Dhamma is a Prakrit form of Sanskrit means Dharma (law). Ashoka’s Policy of Dhamma is a set of edicts that formed a policy of the Mauryan emperor Ashoka, who succeeded to the Mauryan throne in modern-day India around 269 C.E. Many historians consider him one of the greatest kings of ancient India for his policies of public welfare.
The Policy of Dhamma was an earnest attempt at solving some of problems and tensions faced by a complex society.
Besides these Ashoka’s Dhamma did not involve worship of any god , or performance of sacrifice. He felt that just as a father tries to teach his children , he had a duty to instruct his subjects . He was also inspired by the teachings of Buddha .
There were a number of problems that troubled him. People in the empire followed different religions , and this sometimes led to conflict.
- Animals were sacrificed.
- Slaves and servants were ill treated .
- Besides , there were quarrels in families and amongst neighbours.
Ashoka felt it was his duty to solve these problems . So , he appointed officials known as Dhamma Mahamatta who went from place to place teaching people about dhamma.
- Ashoka got his messages inscribed on Rocks and Pillars , instructing his officials to read his message to those who could not read themselves .
- Ashoka also sent messengers to spread ideas about Dhamma to other lands , such as Syria , Egypt ,Greece and Sri Lanka .
- He built roads , dug wells and built rest houses . Besides , he arranged for medical treatment for both human biengs and animals .
The following are the Main Principles of Ashoka’s Policy of Dhamma:
- People should live in peace and harmony.
- Everyone should practise the principle of ahimsa, i.e. non-violence and non-injury to all living beings.
- People should love one another and display respect and tolerance towards other religious faiths.
- Children should obey their elders and elders should treat children with understanding.
- People should be truthful, charitable and kind to all, even towards servants and slaves.
Main Features of The Ashoka’s Policy of Dhamma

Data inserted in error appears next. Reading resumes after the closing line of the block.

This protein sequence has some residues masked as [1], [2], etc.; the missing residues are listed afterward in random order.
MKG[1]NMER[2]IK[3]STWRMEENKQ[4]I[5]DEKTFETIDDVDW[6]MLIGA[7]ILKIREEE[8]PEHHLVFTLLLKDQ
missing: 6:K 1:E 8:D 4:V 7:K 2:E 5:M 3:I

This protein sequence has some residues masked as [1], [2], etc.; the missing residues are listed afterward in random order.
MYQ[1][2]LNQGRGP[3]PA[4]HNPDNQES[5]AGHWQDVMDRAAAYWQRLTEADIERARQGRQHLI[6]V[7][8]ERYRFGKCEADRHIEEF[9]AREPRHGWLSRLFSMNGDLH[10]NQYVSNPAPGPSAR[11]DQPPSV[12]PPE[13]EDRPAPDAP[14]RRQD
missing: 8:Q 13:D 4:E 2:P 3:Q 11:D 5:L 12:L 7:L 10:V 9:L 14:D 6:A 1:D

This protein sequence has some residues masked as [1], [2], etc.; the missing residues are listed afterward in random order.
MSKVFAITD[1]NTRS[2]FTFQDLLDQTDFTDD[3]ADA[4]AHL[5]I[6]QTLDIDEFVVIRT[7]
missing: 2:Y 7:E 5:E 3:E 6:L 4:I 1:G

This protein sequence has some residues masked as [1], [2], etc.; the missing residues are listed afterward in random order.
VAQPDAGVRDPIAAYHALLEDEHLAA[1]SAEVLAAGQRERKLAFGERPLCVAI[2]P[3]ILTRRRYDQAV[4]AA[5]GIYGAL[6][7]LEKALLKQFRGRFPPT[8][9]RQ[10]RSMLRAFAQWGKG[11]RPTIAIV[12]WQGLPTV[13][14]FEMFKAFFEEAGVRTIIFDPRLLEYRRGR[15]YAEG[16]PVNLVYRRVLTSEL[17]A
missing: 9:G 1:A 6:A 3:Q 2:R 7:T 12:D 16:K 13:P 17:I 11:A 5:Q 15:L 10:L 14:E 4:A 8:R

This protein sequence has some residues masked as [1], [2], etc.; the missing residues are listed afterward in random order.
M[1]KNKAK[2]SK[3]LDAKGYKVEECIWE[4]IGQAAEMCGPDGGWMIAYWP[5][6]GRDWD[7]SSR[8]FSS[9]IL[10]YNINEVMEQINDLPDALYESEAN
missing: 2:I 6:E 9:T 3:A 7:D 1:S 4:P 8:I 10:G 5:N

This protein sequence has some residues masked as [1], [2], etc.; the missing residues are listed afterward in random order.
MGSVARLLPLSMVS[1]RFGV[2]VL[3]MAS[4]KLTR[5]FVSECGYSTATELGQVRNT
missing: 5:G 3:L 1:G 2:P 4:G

The edicts gave Asoka the opportunity to expound his dhamma. While different major rock edicts talk about various aspects of the dhamma, the Major Rock Edict XI contains an elaborate explanation of the dhamma, apart from dealing with charity and kinship of humanity.
It clearly indicates that Dhamma was a secular teaching. From this major rock edict as well as the other major rock edicts we can mention the following as the main features of the dhamma:
1. Major Rock Edict I:
- Prohibition of animal sacrifices and festive fathering’s.
2. Major Rock Edict II:
- Describes the medical missions sent everywhere (land of Cholas, Pandyas, Satyaputras, Keralaputras, Ceylon, Antiochus) for men and animals.
- Plantation of medicinal herbs and trees and digging of wells along the roads.
3. Major Rock Edict III:
- On 12 years of his consecration, Yuktas (subordinate officers) rajukas (rural administrators) and the Pradesikas (head of the districts) were ordered to tour every five years and propagate Dhamma.
- It also mentions about being generous to Brahmans and sramanas and obedient to one’s mother and father, friends and relatives.
4. Major Rock Edict IV:
- The sound of the drum has become the sound of Dhamma showing the people the divine form.
5. Major Rock Edict V:
- Mentions about the introduction of the institution of the dhamma-mahammatas, the officers of the Dhamma in his fourteenth year of reign.
- It also mentions about human treatment of servants by masters and of prisoners by government officials.
6. Major Rock Edict VI:
- It-makes the relationship between the king and his subjects via the Mahamattas more clear and now the Mahamattas are told to make their reports to the king at any time and place.
7. Major Rock Edict VII:
- It pleads for toleration amongst all sects.
8. Major Rock Edict VIII:
- In the tenth year of his reign Asoka went on a visit to Bodh-Gaya, to see the Bodhi-tree. Following this event he started a system of Dhamma-yatas which is described in this edict.
- Dhamma-yatas were occasions when he toured the country for the furtherance of Dhamma.
9. Major Rock Edict IX:
- All ceremonies are useless except Dhamma which includes respect for others and regard even for slaves and servants and donations to sramanas and Brahmans.
10. Major Rock Edict X:
- In this edict, Asoka denounces fame and glory and reasserts that the only glory he desires is that his subjects should follow the principles of Dhamma.
11. Major Rock Edict XI:
- It contains a further explanation of Dhamma.
- Here he refers to the gift of Dhamma, the distribution of Dhamma, the kinship thorugh Dhamma.
12. Major Rock Edict XII:
- It is a direct and emphatic plea for toleration amongst the various sects.
13. Major Rock Edict XIII:
- It is among the most important document of Asokan history.
- It clearly states that the Kalinga war took place eight years after his consecration.
- It mentions about the replacements of bherighosa (sound of war drums) by dhammaghosa (sound of peace), i.e., conquest through dhamma instead through war.
14. Major Rock Edict XIV:
- It is a short edict in which Asoka explains that he has had these edicts inscribed throughout the country in complete or abridged versions.